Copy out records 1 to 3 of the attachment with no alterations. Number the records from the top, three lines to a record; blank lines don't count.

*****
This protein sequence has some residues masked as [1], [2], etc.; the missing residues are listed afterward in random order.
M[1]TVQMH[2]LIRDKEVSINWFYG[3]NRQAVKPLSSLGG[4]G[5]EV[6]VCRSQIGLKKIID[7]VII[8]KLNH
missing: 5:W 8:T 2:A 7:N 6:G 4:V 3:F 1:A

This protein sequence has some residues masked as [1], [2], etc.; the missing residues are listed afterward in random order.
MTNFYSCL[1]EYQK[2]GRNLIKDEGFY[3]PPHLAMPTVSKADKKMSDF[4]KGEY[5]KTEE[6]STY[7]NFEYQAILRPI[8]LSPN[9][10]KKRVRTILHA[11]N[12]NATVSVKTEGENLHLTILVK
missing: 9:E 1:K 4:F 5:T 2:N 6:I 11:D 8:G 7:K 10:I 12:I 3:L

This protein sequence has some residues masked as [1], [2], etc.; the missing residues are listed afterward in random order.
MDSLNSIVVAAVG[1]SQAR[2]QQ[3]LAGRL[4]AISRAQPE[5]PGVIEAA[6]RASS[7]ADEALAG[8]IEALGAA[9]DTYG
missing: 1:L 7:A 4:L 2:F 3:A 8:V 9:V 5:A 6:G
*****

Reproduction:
This protein sequence has some residues masked as [1], [2], etc.; the missing residues are listed afterward in random order.
M[1]TVQMH[2]LIRDKEVSINWFYG[3]NRQAVKPLSSLGG[4]G[5]EV[6]VCRSQIGLKKIID[7]VII[8]KLNH
missing: 5:W 8:T 2:A 7:N 6:G 4:V 3:F 1:A

This protein sequence has some residues masked as [1], [2], etc.; the missing residues are listed afterward in random order.
MTNFYSCL[1]EYQK[2]GRNLIKDEGFY[3]PPHLAMPTVSKADKKMSDF[4]KGEY[5]KTEE[6]STY[7]NFEYQAILRPI[8]LSPN[9][10]KKRVRTILHA[11]N[12]NATVSVKTEGENLHLTILVK
missing: 9:E 1:K 4:F 5:T 2:N 6:I 11:D 8:G 7:K 10:I 12:I 3:L

This protein sequence has some residues masked as [1], [2], etc.; the missing residues are listed afterward in random order.
MDSLNSIVVAAVG[1]SQAR[2]QQ[3]LAGRL[4]AISRAQPE[5]PGVIEAA[6]RASS[7]ADEALAG[8]IEALGAA[9]DTYG
missing: 1:L 7:A 4:L 2:F 3:A 8:V 9:V 5:A 6:G